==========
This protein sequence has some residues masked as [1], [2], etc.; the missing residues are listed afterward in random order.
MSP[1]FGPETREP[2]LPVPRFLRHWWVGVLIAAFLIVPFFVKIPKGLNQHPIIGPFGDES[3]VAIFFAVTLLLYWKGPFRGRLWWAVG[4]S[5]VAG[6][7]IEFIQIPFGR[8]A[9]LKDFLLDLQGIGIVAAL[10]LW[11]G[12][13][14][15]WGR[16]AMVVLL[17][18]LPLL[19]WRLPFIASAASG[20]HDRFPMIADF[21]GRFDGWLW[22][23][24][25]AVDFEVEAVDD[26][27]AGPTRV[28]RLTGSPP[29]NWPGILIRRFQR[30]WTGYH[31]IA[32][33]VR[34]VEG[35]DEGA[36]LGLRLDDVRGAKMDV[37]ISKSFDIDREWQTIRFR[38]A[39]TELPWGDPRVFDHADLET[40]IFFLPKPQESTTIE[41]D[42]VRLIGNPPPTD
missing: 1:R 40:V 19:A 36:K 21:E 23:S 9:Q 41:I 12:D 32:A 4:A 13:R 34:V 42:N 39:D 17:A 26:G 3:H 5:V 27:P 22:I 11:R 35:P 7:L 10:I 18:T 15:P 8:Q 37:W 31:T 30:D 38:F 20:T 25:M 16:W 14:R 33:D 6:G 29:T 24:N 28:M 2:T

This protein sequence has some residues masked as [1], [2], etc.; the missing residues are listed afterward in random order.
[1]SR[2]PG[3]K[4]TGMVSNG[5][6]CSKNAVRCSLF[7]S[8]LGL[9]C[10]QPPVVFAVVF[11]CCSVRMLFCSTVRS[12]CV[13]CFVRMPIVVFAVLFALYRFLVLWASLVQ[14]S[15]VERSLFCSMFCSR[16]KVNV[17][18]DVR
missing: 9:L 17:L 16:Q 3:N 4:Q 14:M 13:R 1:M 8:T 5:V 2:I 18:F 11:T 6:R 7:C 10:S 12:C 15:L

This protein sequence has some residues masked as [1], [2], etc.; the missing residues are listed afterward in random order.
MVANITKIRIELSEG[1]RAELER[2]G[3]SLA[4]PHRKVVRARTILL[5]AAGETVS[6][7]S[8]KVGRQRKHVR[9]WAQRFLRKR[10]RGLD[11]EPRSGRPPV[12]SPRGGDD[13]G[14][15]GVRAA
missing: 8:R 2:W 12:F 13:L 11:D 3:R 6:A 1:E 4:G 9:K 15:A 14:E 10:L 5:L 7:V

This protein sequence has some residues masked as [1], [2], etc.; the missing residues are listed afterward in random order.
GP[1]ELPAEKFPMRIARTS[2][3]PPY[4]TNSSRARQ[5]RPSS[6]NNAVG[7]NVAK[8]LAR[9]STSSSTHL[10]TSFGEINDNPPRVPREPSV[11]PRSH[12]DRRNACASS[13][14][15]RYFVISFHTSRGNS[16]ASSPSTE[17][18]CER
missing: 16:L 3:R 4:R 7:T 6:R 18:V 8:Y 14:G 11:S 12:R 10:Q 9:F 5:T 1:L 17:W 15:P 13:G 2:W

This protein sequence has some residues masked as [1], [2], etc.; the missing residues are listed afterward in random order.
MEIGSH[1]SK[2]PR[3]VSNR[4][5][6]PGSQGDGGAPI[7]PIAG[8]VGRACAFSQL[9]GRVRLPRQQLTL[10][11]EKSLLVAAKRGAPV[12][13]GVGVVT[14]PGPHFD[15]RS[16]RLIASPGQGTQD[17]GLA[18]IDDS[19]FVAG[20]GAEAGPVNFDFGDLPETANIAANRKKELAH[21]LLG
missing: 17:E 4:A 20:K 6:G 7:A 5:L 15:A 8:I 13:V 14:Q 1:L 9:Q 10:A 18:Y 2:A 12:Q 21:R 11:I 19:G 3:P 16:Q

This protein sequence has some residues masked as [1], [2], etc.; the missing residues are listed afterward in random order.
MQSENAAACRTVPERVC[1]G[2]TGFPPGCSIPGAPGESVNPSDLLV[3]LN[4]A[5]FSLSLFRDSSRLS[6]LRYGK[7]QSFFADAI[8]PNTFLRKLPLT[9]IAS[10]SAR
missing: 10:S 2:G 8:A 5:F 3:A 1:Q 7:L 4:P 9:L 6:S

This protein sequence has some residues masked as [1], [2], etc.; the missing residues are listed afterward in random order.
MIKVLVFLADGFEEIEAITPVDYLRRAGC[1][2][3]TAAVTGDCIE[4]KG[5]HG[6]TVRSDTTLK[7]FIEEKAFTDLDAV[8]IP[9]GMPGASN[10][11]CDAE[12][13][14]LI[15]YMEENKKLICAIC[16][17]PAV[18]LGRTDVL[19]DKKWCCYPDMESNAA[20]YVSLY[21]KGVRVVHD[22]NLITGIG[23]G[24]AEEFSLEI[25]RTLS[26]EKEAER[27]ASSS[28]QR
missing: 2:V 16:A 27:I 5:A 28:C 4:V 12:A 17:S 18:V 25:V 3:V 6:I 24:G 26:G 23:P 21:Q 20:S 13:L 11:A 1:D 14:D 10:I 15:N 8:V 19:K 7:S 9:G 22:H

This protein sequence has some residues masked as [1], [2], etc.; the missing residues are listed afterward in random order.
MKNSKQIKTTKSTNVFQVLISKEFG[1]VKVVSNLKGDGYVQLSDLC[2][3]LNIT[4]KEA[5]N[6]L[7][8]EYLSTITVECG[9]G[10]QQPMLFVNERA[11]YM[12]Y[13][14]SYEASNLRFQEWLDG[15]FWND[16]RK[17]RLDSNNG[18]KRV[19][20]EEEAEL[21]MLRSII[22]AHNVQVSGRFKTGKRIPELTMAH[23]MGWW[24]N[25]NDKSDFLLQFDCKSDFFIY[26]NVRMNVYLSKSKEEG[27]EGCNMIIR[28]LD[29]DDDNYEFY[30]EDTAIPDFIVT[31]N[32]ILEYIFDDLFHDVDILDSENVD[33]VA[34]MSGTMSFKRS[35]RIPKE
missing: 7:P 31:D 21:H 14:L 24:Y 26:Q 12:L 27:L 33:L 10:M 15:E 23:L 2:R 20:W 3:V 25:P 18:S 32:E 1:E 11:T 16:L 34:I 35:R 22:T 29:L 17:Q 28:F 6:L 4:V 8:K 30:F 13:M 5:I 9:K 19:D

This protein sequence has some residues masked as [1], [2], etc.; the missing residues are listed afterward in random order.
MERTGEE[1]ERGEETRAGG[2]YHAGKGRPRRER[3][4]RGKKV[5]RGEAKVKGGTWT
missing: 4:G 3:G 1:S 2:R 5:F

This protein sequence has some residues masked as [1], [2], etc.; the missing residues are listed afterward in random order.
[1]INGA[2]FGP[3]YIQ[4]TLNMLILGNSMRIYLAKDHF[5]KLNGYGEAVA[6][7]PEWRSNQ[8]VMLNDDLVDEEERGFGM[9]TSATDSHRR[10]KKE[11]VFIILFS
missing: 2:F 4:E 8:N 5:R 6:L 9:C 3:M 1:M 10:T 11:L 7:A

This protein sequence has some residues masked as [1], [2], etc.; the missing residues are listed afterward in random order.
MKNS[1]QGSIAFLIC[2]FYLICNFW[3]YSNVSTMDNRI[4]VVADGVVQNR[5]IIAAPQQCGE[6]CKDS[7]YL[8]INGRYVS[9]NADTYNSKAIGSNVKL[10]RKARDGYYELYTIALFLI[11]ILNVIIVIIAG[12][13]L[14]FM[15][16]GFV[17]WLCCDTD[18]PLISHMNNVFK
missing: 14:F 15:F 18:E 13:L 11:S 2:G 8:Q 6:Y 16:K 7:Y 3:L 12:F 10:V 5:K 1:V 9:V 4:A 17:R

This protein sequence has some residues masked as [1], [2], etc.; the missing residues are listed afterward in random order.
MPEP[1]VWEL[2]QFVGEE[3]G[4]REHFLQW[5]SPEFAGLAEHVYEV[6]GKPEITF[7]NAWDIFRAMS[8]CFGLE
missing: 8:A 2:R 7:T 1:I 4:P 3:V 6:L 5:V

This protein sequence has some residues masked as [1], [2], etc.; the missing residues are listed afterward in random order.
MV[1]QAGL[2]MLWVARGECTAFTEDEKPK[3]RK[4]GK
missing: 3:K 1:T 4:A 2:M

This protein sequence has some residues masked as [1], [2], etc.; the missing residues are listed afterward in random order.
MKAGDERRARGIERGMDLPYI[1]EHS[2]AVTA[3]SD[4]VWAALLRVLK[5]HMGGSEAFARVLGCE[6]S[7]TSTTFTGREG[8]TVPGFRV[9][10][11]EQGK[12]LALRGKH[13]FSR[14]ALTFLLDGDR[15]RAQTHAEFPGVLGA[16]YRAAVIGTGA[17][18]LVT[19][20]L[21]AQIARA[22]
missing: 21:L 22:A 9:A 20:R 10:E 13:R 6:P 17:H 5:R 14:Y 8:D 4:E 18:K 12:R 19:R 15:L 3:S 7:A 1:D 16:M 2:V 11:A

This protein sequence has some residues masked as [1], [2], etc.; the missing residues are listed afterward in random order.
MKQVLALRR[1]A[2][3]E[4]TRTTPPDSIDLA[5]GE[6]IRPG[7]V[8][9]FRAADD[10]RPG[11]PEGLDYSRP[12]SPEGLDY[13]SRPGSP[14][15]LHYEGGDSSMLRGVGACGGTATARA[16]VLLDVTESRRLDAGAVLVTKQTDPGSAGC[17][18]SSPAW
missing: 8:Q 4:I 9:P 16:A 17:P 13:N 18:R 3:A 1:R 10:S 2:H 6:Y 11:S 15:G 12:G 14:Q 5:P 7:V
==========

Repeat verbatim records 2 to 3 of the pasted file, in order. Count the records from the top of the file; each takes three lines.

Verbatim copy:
This protein sequence has some residues masked as [1], [2], etc.; the missing residues are listed afterward in random order.
[1]SR[2]PG[3]K[4]TGMVSNG[5][6]CSKNAVRCSLF[7]S[8]LGL[9]C[10]QPPVVFAVVF[11]CCSVRMLFCSTVRS[12]CV[13]CFVRMPIVVFAVLFALYRFLVLWASLVQ[14]S[15]VERSLFCSMFCSR[16]KVNV[17][18]DVR
missing: 9:L 17:L 16:Q 3:N 4:Q 14:M 13:R 1:M 8:T 5:V 2:I 18:F 11:T 6:R 7:C 10:S 12:C 15:L

This protein sequence has some residues masked as [1], [2], etc.; the missing residues are listed afterward in random order.
MVANITKIRIELSEG[1]RAELER[2]G[3]SLA[4]PHRKVVRARTILL[5]AAGETVS[6][7]S[8]KVGRQRKHVR[9]WAQRFLRKR[10]RGLD[11]EPRSGRPPV[12]SPRGGDD[13]G[14][15]GVRAA
missing: 8:R 2:W 12:F 13:L 11:D 3:R 6:A 1:E 4:G 9:K 15:A 14:E 10:L 5:L 7:V